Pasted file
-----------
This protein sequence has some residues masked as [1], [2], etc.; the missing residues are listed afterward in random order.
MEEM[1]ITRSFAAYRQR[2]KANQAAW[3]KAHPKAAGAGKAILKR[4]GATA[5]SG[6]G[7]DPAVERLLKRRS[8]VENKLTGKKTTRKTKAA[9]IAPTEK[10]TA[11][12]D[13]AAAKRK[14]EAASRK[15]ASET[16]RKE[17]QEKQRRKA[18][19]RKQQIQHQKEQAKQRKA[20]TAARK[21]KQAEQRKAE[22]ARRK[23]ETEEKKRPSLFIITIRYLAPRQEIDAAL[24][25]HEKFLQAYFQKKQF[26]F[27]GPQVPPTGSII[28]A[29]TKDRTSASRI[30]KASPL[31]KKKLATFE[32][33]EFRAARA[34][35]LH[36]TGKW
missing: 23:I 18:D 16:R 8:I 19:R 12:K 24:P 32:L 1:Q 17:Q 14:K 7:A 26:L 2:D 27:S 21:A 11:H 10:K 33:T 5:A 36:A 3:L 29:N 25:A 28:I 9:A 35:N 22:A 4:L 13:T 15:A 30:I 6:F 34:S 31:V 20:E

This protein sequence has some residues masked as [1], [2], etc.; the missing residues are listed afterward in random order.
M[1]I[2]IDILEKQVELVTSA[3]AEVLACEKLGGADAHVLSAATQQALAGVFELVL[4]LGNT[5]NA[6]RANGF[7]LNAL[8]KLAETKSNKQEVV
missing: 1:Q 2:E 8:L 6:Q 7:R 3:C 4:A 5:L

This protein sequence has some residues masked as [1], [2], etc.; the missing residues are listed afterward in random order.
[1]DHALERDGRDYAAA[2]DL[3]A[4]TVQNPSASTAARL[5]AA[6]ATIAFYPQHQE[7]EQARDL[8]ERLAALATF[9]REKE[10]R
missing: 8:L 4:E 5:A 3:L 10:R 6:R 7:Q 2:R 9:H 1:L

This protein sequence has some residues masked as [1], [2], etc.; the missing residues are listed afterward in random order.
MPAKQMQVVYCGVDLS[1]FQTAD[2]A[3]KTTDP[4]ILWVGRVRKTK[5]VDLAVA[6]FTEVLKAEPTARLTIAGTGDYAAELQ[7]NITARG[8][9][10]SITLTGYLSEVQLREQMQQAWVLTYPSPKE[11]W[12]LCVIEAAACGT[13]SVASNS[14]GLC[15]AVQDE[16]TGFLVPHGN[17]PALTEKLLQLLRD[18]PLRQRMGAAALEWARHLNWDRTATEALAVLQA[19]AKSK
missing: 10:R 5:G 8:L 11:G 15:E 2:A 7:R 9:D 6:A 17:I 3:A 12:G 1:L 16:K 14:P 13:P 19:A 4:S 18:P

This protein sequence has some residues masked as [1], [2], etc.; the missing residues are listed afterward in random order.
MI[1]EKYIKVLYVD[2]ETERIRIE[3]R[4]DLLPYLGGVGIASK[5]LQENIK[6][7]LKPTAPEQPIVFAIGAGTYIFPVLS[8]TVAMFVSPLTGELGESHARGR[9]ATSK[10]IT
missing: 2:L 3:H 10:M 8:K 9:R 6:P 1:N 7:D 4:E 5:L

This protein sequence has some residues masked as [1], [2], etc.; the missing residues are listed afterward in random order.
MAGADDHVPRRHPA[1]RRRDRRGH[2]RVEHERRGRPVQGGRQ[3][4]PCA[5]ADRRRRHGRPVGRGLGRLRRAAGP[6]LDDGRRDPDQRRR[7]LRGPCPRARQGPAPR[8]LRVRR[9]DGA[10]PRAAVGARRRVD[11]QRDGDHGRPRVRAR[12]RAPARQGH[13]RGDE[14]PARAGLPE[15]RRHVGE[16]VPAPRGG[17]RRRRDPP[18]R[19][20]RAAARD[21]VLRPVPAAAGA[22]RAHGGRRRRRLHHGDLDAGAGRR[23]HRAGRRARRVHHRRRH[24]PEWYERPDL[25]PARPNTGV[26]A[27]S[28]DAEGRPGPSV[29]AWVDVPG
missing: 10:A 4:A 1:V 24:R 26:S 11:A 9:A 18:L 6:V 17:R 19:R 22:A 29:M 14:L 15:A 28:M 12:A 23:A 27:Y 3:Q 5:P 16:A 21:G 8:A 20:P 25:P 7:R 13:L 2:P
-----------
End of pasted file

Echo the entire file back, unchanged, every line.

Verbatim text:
This protein sequence has some residues masked as [1], [2], etc.; the missing residues are listed afterward in random order.
MEEM[1]ITRSFAAYRQR[2]KANQAAW[3]KAHPKAAGAGKAILKR[4]GATA[5]SG[6]G[7]DPAVERLLKRRS[8]VENKLTGKKTTRKTKAA[9]IAPTEK[10]TA[11][12]D[13]AAAKRK[14]EAASRK[15]ASET[16]RKE[17]QEKQRRKA[18][19]RKQQIQHQKEQAKQRKA[20]TAARK[21]KQAEQRKAE[22]ARRK[23]ETEEKKRPSLFIITIRYLAPRQEIDAAL[24][25]HEKFLQAYFQKKQF[26]F[27]GPQVPPTGSII[28]A[29]TKDRTSASRI[30]KASPL[31]KKKLATFE[32][33]EFRAARA[34][35]LH[36]TGKW
missing: 23:I 18:D 16:R 8:I 19:R 12:K 24:P 32:L 1:Q 17:Q 14:K 7:A 26:L 2:D 27:S 21:A 11:H 10:K 33:T 5:A 36:A 3:L 29:N 25:A 28:I 9:A 35:N 22:A 4:L 13:T 15:A 30:I 6:F 34:S 31:V 20:E

This protein sequence has some residues masked as [1], [2], etc.; the missing residues are listed afterward in random order.
M[1]I[2]IDILEKQVELVTSA[3]AEVLACEKLGGADAHVLSAATQQALAGVFELVL[4]LGNT[5]NA[6]RANGF[7]LNAL[8]KLAETKSNKQEVV
missing: 1:Q 2:E 8:L 6:Q 7:R 3:C 4:A 5:L

This protein sequence has some residues masked as [1], [2], etc.; the missing residues are listed afterward in random order.
[1]DHALERDGRDYAAA[2]DL[3]A[4]TVQNPSASTAARL[5]AA[6]ATIAFYPQHQE[7]EQARDL[8]ERLAALATF[9]REKE[10]R
missing: 8:L 4:E 5:A 3:L 10:R 6:R 7:Q 2:R 9:H 1:L

This protein sequence has some residues masked as [1], [2], etc.; the missing residues are listed afterward in random order.
MPAKQMQVVYCGVDLS[1]FQTAD[2]A[3]KTTDP[4]ILWVGRVRKTK[5]VDLAVA[6]FTEVLKAEPTARLTIAGTGDYAAELQ[7]NITARG[8][9][10]SITLTGYLSEVQLREQMQQAWVLTYPSPKE[11]W[12]LCVIEAAACGT[13]SVASNS[14]GLC[15]AVQDE[16]TGFLVPHGN[17]PALTEKLLQLLRD[18]PLRQRMGAAALEWARHLNWDRTATEALAVLQA[19]AKSK
missing: 10:R 5:G 8:L 11:G 15:E 2:A 7:R 9:D 6:A 17:I 3:A 12:G 1:L 16:K 14:P 13:P 19:A 4:S 18:P

This protein sequence has some residues masked as [1], [2], etc.; the missing residues are listed afterward in random order.
MI[1]EKYIKVLYVD[2]ETERIRIE[3]R[4]DLLPYLGGVGIASK[5]LQENIK[6][7]LKPTAPEQPIVFAIGAGTYIFPVLS[8]TVAMFVSPLTGELGESHARGR[9]ATSK[10]IT
missing: 2:L 3:H 10:M 8:K 9:R 6:P 1:N 7:D 4:E 5:L

This protein sequence has some residues masked as [1], [2], etc.; the missing residues are listed afterward in random order.
MAGADDHVPRRHPA[1]RRRDRRGH[2]RVEHERRGRPVQGGRQ[3][4]PCA[5]ADRRRRHGRPVGRGLGRLRRAAGP[6]LDDGRRDPDQRRR[7]LRGPCPRARQGPAPR[8]LRVRR[9]DGA[10]PRAAVGARRRVD[11]QRDGDHGRPRVRAR[12]RAPARQGH[13]RGDE[14]PARAGLPE[15]RRHVGE[16]VPAPRGG[17]RRRRDPP[18]R[19][20]RAAARD[21]VLRPVPAAAGA[22]RAHGGRRRRRLHHGDLDAGAGRR[23]HRAGRRARRVHHRRRH[24]PEWYERPDL[25]PARPNTGV[26]A[27]S[28]DAEGRPGPSV[29]AWVDVPG
missing: 10:A 4:A 1:V 24:R 26:S 11:A 9:A 18:L 6:V 17:R 19:R 22:A 29:M 14:L 15:A 28:M 12:A 23:A 27:Y 3:Q 5:P 16:A 21:G 8:A 20:P 25:P 7:R 13:L 2:P